This is Linux focus is welcome and necessary for Blender owing to its open source nature and the fact that more Windows OS(7, 8.1) based Blender users will be forced to take the Linux option once windows 7, and 8.1 go EOL by 2020-2023. Also look at Apple taking the depreciation path with OpenGL and OpenCL and that combined with windows 10 becoming an OSAAS(Operating System As A Service). So Linux needs to be focused on now more than ever to be more fully ready for 2020-2023 and 7/8.1 no longer an option unless running inside a locked down Linux Kernel based Hypervisor hosted OS instance(KVM, Xen, other) and isolated from the internet.

There is plenty of windows Benchmarking resources for graphics software on CPUs/GPUs but not very much Blender/Linux and GPU focused metrics being available so that really needs to change in order to build a stronger and better performing Blender on Linux alternative for graphics and animation software users on any Linux OS distro.

August 11, 2018 | 12:12 PM - Posted by AnonymousUser (not verified)

Have you heard of the adage "write less, say more"?

August 11, 2018 | 01:37 PM - Posted by YoBeInTheStateOfTriggered (not verified)

Oh! The Wall-O-Text has gotten under your hair Triggered skin, and now you must express you displeasure without adding anything to the conversation.

It's been a good while but word-count hurts that single cell of pale Grey floating in that vast ocean of Lipid White!

Blender/Linux and no forced updates that bork everyone's productivity foisted upon us all by the Lords of Redmond!

Look at that single cell twitch in rage, it's getting hot enough to flash fry a large butterball terkey between your hairy ears! All that lard is a bubbling hot in that thick boney pressure cooker that is your head.

August 11, 2018 | 02:16 PM - Posted by AnonymousUser (not verified)

Dude, I think you should seek help. I mean that sincerely.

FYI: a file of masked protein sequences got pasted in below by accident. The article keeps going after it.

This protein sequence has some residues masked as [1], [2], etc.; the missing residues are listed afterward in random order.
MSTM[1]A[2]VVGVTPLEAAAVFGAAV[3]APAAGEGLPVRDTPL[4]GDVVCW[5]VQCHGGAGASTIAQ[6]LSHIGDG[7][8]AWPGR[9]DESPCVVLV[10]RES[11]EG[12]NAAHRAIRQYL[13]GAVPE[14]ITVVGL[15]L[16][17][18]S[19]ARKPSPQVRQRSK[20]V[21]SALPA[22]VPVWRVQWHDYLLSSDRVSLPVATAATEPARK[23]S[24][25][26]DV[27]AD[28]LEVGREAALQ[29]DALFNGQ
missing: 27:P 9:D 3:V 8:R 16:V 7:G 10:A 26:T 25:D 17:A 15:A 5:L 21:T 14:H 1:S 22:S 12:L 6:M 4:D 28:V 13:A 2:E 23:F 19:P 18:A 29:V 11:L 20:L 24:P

August 12, 2018 | 11:46 AM - Posted by ColossalCollapse (not verified)

Too late. He's dead, Jim.

August 11, 2018 | 02:35 PM - Posted by Shamb1es (not verified)

Tries to insult someones intelligence.
Can't spell turkey.


August 13, 2018 | 06:05 AM - Posted by ReallyNotInformedAreYa (not verified)

Dyslexia or even aphasia(Periods of inability to understand spoken language or read written text) can occur also but bad spelling is not an indicator of poor intellgence.

But Really there is only those that get upset at what they do not have the ability to understand, and Blender and Lnux will be fine for non gaming graphics workloads because Gaming/FPS does not really matter to most folks.

Dyslexia or even aphasia do not affect intellgence juts the ability to spell and sometimes read and comprehend. But those others who are afraid of amounts of text, well that's just stupidity.

August 11, 2018 | 12:40 PM - Posted by albert89 (not verified)

I'd have to agree Scott.
I for one, would like to see how OS compare. To my surprise I heard how Win10 distributes work loads amongst the cores is poor. I would also like to see which games/apps make the most of their hardware. There's a lot of latency in software. How about developers fixing up the plumbing so the it works faster ?